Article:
Analysis of The Handmaid's Tale by Margaret Atwood

Analysis of The Handmaid's Tale by Margaret Atwood

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Analysis of The Handmaid's Tale by Margaret Atwood

This novel is an account of the near future; a dystopia, where
pollution and radiation has rendered countless women sterile, and the
birth rates of North America are dangerously declining. A puritan
theocracy now controls the former United States called the Republic of
Gilead and Handmaids are recruited to repopulate the state. This novel
contains Atwood’s strong sense of social awareness, as seen in the use
of satire to comment on different social conditions in the novel. The
Handmaid’s Tale is a warning to young women of the 'post-feminist'
1980s and after, who began taking for granted the rights that had been
secured for women by the women before them.

The environmental danger of pollution and radiation run off from power
plants is commented on in the novel. Atwood is voicing her concerns
about the destruction of the environment here, and warns us of the
possibilities if the destruction continues in our world. Her view is
extreme of course, made to shock people into thinking about the
potential danger. In the novel, pollution and radiation had
overwhelmed the population causing sterility in both men and women.
Babies were often born deformed, (these were called 'Unbabies') or
died during pregnancy or shortly after birth. At one point in the
novel, a funeral is described by the main character Offered, she said
"the first one is bereaved, the mother; she carries a small black jar.
From the size of the jar you can tell how old it was when it
foundered, inside her, flowed to its death. Two or three months, too
early to tell whether or not it was an Unbaby"(Atwood, 55). The
infertile women, rebels and feminists were sent to the 'colonies' to
clean toxic waste, where of course they die of either disease or
radiation. Atwood incorporated the environmental disaster into her
novel as a warning, her point being that it could happen, and if it
did, here is what might happen; mankind could go to an extreme,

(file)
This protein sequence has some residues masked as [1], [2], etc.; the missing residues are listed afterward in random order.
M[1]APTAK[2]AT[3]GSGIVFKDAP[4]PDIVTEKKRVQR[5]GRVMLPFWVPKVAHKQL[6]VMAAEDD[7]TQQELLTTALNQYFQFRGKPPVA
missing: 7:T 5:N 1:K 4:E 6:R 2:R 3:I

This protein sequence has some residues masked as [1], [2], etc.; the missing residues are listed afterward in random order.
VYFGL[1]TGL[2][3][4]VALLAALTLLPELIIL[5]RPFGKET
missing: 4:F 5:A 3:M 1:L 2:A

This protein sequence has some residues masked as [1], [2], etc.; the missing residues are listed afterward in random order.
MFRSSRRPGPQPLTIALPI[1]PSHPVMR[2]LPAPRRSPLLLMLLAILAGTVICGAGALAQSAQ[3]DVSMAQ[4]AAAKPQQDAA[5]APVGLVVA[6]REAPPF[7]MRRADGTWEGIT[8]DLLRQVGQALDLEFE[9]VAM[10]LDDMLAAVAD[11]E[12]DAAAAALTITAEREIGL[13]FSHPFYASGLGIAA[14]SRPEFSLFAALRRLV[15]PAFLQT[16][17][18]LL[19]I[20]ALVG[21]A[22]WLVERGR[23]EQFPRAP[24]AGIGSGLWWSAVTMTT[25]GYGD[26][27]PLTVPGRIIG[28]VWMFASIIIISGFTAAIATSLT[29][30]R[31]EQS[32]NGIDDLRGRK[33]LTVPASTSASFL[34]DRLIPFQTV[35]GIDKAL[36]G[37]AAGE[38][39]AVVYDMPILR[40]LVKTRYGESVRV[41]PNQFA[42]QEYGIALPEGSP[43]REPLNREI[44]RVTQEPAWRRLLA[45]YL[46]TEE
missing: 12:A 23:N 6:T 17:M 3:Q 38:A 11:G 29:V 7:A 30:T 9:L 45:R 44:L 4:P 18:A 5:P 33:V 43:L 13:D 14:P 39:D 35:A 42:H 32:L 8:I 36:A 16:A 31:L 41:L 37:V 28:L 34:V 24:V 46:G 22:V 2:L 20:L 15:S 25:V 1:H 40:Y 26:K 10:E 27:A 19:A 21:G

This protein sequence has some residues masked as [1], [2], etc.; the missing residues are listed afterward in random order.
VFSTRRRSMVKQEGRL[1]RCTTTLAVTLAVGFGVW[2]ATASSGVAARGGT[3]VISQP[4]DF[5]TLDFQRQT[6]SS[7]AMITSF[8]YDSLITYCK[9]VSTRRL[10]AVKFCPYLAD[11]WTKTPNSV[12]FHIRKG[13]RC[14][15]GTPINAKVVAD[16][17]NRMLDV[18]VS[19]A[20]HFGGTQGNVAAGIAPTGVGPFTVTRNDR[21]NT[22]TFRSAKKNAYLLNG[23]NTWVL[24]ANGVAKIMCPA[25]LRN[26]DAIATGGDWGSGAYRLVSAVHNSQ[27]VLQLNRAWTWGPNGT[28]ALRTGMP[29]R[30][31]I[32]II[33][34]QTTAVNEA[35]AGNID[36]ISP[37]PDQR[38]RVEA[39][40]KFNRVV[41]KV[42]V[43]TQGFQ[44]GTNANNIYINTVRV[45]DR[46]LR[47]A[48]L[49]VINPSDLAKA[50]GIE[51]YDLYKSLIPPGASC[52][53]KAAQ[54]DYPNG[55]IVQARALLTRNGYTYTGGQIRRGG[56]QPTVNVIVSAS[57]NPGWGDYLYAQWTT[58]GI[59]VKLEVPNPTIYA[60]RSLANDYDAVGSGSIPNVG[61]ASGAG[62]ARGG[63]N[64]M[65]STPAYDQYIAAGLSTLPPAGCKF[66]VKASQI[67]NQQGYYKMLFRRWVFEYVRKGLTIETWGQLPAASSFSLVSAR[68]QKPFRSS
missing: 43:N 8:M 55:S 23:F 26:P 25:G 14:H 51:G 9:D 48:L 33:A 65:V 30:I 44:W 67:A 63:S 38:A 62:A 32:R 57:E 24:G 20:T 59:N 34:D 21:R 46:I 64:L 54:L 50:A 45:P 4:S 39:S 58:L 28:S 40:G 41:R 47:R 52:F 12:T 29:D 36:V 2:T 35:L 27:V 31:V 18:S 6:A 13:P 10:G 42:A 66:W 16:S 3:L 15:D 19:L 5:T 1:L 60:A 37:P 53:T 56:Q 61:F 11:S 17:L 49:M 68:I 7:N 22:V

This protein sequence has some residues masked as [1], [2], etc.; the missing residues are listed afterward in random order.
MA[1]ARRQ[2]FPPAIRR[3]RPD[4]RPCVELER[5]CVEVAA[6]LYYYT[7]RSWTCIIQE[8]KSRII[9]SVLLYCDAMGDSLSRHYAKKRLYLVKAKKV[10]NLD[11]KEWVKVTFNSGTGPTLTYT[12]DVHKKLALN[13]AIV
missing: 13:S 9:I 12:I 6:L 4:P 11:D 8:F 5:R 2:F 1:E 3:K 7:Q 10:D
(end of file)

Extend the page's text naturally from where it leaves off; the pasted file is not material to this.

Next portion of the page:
religious, totalitarian state: the Republic of Gilead.

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Gilead, the ultra religious military regime is a reaction to the
dramatic drop in birth rate. In the novel, Aunt Lydia, one of the
women in charge of the Red Centre where handmaids are trained
described Gilead; she said, "The republic of Gilead knows no bounds.
Gilead is within you." Offered, replied inwardly "doctors lived here
once, lawyers, university professors. There are no lawyers anymore,
and the university is closed" (Atwood, 29). Here, off red’s comment
says much about the social conditions in Gilead. Since the university
is closed, secular learning is no longer allowed, the only studying is
done on the Bible, and not by women because they are forbidden to read
and write. The Bible had a huge impact on Gilead's policies. The idea
of handmaids came from the story of Jacob and Rachel. Jacob's wife
could not conceive, so Jacob and the servant had a child, which became
Jacob and Rachel’s. It is obvious that Gilead is a very repressive
place. Later, in Off red's taped recordings about Gilead she said
"it's also a story I’m telling, in my head, as I go along. Tell rather
than write because I have nothing to write with and writing in any
case is forbidden (Atwood 50). It is the Handmaids who must do the
daily grocery shopping, and since they are not permitted to read, the
store names are pictures, a lamb chop for All Flesh, the butcher shop,
for example. The domination of women is astonishing in this state. It